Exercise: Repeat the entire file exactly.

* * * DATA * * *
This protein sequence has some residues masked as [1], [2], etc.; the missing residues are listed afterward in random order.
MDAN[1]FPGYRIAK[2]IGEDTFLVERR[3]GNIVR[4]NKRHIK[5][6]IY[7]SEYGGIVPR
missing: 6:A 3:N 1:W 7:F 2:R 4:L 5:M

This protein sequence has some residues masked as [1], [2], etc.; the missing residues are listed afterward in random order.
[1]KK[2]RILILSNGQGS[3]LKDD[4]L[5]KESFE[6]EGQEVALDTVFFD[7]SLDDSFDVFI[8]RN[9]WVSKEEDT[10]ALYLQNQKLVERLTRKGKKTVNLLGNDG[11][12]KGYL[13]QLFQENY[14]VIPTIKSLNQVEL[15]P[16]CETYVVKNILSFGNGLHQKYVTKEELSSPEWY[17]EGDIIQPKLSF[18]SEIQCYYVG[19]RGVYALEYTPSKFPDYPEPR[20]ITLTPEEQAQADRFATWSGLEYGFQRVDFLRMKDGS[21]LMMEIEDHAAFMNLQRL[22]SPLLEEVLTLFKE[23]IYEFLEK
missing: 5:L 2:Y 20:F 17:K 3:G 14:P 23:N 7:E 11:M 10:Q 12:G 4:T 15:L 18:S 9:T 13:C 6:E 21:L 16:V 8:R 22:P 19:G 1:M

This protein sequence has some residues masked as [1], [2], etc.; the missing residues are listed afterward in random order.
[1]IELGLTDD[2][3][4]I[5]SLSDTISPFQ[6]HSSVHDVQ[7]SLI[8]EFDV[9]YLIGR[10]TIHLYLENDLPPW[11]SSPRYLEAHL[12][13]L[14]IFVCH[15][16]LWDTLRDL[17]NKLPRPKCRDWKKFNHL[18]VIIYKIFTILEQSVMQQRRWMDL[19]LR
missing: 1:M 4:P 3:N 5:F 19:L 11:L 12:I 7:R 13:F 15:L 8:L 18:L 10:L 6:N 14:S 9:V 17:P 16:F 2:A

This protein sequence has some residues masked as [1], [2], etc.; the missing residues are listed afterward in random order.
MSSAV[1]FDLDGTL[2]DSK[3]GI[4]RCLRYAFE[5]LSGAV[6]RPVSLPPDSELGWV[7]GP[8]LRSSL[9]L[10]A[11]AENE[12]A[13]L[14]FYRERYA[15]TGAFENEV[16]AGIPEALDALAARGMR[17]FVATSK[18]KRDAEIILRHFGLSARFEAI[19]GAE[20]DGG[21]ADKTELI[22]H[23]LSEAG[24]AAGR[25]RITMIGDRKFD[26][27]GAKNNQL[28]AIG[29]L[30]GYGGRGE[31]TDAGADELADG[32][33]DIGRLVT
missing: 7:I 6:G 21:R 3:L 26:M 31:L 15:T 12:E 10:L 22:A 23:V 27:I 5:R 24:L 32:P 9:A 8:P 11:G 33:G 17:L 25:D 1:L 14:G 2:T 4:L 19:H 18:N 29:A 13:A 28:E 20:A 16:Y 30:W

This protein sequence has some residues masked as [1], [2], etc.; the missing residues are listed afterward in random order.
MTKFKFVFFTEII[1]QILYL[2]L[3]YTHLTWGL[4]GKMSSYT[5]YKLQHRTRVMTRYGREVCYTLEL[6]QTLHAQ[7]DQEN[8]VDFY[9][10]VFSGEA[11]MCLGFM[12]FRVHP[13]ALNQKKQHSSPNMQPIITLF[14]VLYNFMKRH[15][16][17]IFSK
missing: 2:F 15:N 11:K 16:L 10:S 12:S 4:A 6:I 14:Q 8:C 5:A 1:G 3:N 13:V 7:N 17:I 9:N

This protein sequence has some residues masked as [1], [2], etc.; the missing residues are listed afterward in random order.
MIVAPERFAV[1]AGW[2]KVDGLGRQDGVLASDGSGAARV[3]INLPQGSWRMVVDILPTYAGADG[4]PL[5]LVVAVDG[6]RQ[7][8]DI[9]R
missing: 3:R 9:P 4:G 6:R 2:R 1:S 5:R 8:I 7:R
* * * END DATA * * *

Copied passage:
This protein sequence has some residues masked as [1], [2], etc.; the missing residues are listed afterward in random order.
MDAN[1]FPGYRIAK[2]IGEDTFLVERR[3]GNIVR[4]NKRHIK[5][6]IY[7]SEYGGIVPR
missing: 6:A 3:N 1:W 7:F 2:R 4:L 5:M

This protein sequence has some residues masked as [1], [2], etc.; the missing residues are listed afterward in random order.
[1]KK[2]RILILSNGQGS[3]LKDD[4]L[5]KESFE[6]EGQEVALDTVFFD[7]SLDDSFDVFI[8]RN[9]WVSKEEDT[10]ALYLQNQKLVERLTRKGKKTVNLLGNDG[11][12]KGYL[13]QLFQENY[14]VIPTIKSLNQVEL[15]P[16]CETYVVKNILSFGNGLHQKYVTKEELSSPEWY[17]EGDIIQPKLSF[18]SEIQCYYVG[19]RGVYALEYTPSKFPDYPEPR[20]ITLTPEEQAQADRFATWSGLEYGFQRVDFLRMKDGS[21]LMMEIEDHAAFMNLQRL[22]SPLLEEVLTLFKE[23]IYEFLEK
missing: 5:L 2:Y 20:F 17:K 3:G 14:P 23:N 7:E 11:M 10:Q 12:G 4:T 15:L 18:S 9:T 13:C 6:E 21:L 16:V 8:R 22:P 19:G 1:M

This protein sequence has some residues masked as [1], [2], etc.; the missing residues are listed afterward in random order.
[1]IELGLTDD[2][3][4]I[5]SLSDTISPFQ[6]HSSVHDVQ[7]SLI[8]EFDV[9]YLIGR[10]TIHLYLENDLPPW[11]SSPRYLEAHL[12][13]L[14]IFVCH[15][16]LWDTLRDL[17]NKLPRPKCRDWKKFNHL[18]VIIYKIFTILEQSVMQQRRWMDL[19]LR
missing: 1:M 4:P 3:N 5:F 19:L 11:L 12:I 7:R 13:F 15:L 8:L 18:L 10:L 6:N 14:S 9:V 17:P 16:F 2:A

This protein sequence has some residues masked as [1], [2], etc.; the missing residues are listed afterward in random order.
MSSAV[1]FDLDGTL[2]DSK[3]GI[4]RCLRYAFE[5]LSGAV[6]RPVSLPPDSELGWV[7]GP[8]LRSSL[9]L[10]A[11]AENE[12]A[13]L[14]FYRERYA[15]TGAFENEV[16]AGIPEALDALAARGMR[17]FVATSK[18]KRDAEIILRHFGLSARFEAI[19]GAE[20]DGG[21]ADKTELI[22]H[23]LSEAG[24]AAGR[25]RITMIGDRKFD[26][27]GAKNNQL[28]AIG[29]L[30]GYGGRGE[31]TDAGADELADG[32][33]DIGRLVT
missing: 7:I 6:G 21:R 3:L 26:M 31:L 15:T 12:E 10:L 22:A 23:V 27:I 5:R 24:L 32:P 9:A 8:P 11:G 33:G 17:L 25:D 1:L 14:G 2:T 4:L 19:H 18:N 29:A 13:A 28:E 20:A 16:Y 30:W

This protein sequence has some residues masked as [1], [2], etc.; the missing residues are listed afterward in random order.
MTKFKFVFFTEII[1]QILYL[2]L[3]YTHLTWGL[4]GKMSSYT[5]YKLQHRTRVMTRYGREVCYTLEL[6]QTLHAQ[7]DQEN[8]VDFY[9][10]VFSGEA[11]MCLGFM[12]FRVHP[13]ALNQKKQHSSPNMQPIITLF[14]VLYNFMKRH[15][16][17]IFSK
missing: 2:F 15:N 11:K 16:L 10:S 12:S 4:A 6:I 14:Q 8:C 5:A 1:G 3:N 13:V 7:N 17:I 9:N

This protein sequence has some residues masked as [1], [2], etc.; the missing residues are listed afterward in random order.
MIVAPERFAV[1]AGW[2]KVDGLGRQDGVLASDGSGAARV[3]INLPQGSWRMVVDILPTYAGADG[4]PL[5]LVVAVDG[6]RQ[7][8]DI[9]R
missing: 3:R 9:P 4:G 6:R 2:R 1:S 5:R 8:I 7:R